Lewis: The browsers are configured to dump the cache when you close them. Wherever I can disable tracking I will do.
Fieldworker: So what motivates that then?
Lewis: It’s not knowing how third parties manage that information. If I don’t leave it on no one else can find it. So I took the decision to prevent them from being able to find it by removing it. So whenever you close the browser it will wipe your history and cache, and if you’ve not closed the browser properly or if the machine’s been hibernated rather than shut down I’ll go in once a week and clear the cache manually.
Clearing browser caches was commonplace amongst many of our participants, whether it was done through the use of plugins on a daily basis or manually on the basis of various contingencies (e.g., using credit cards online or doing routine digital housekeeping). In either case, clearing caches provided our participants with a means of reducing the visibility of online behaviour and thereby managing the potential impact of third party intrusions on everyday life.
It is also notable that the clearing of caches was also done to manage the visibility of online behaviour to those much closer to home.
Fieldworker: So do you clear caches, cookies or search histories?
Kit: The only time I’ve done it is when it’s like Tim’s birthday and I try to do things secretly so he doesn’t know. I put private browsing on and I – I’ve asked him before and he told me how to empty things.
Tim: Clear the cache, yeah. Yeah the only other times I could see mild embarrassment is if you’ve gone out and I’ve got Netflix to myself and then I’ll be like, right, good car chase film – when do I ever get to watch good car chase films? But then obviously it comes up, doesn’t it, you know, like next time you go on Netflix, you’ve been watching …
Kit: Oh! Hmmm.
Tim: So you can log onto Netflix and delete these things.
Fieldworker: And do you?
Tim: No I don’t actually. Well, if I did, I wouldn’t tell you, but I don’t. But I definitely wouldn’t answer that honestly if I did.
So, whether occasioned by someone’s birthday, or watching car chase films, or a host of other prosaic matters, caches were also routinely cleared to render online behaviour invisible, and thus unaccountable, to others within the home.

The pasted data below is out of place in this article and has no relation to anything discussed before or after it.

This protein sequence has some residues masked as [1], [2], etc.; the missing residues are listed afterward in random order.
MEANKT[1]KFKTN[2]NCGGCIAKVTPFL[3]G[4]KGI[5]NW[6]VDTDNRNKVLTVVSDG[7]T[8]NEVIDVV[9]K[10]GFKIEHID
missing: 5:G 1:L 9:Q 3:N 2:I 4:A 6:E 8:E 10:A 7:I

Again we can see that our participants employ fine-grained methods for reducing the potential ‘attack surface’, this time of the online world at large on everyday life. These methods exploit a range of technological mechanisms (throwaway email accounts, ad blockers, whitelists, privacy-preserving browsers, cookies, consent forms, cache clearing, and private browsing) and are employed to reduce ‘irritating’, ‘annoying’, ‘disruptive’, and occasionally disturbing ‘intrusions’. The methodical use of these mechanisms sees our participants working to manage the flow of personal data and the visibility of online behaviour in order to constrain what third parties can see and thus come to know about participant’s online behaviour, which in turn minimises unwarranted intrusions. We can also see that some of these mechanisms, particularly private browsing and cache clearing, are methodically employed to render online interaction invisible to others within the home. Once again, then, we find that these methods are not about privacy per se, but about accountability. Thus we find that our participants occasionally mask their online actions to reduce if not prevent those actions being called into account by those they live with, and do so for a host of accountable reasons implicated in the day-to-day conduct of interpersonal and indeed intimate relationships (surprising others, indulging in personal pleasures, etc.). We find too that a concern with accountability and relationship management also underpins our participant’s efforts to avoid constant ‘bombardment’ by the online world at large. In short, the online world at large is not one that our participant’s want to have an accountable relationship with, other than as an occasioned matter, e.g., when buying goods. However, even then they seek to constrain what can be seen and known about their online actions. Thus they work, and work methodically, to reduce the potential attack surface of the online world at large on their everyday lives.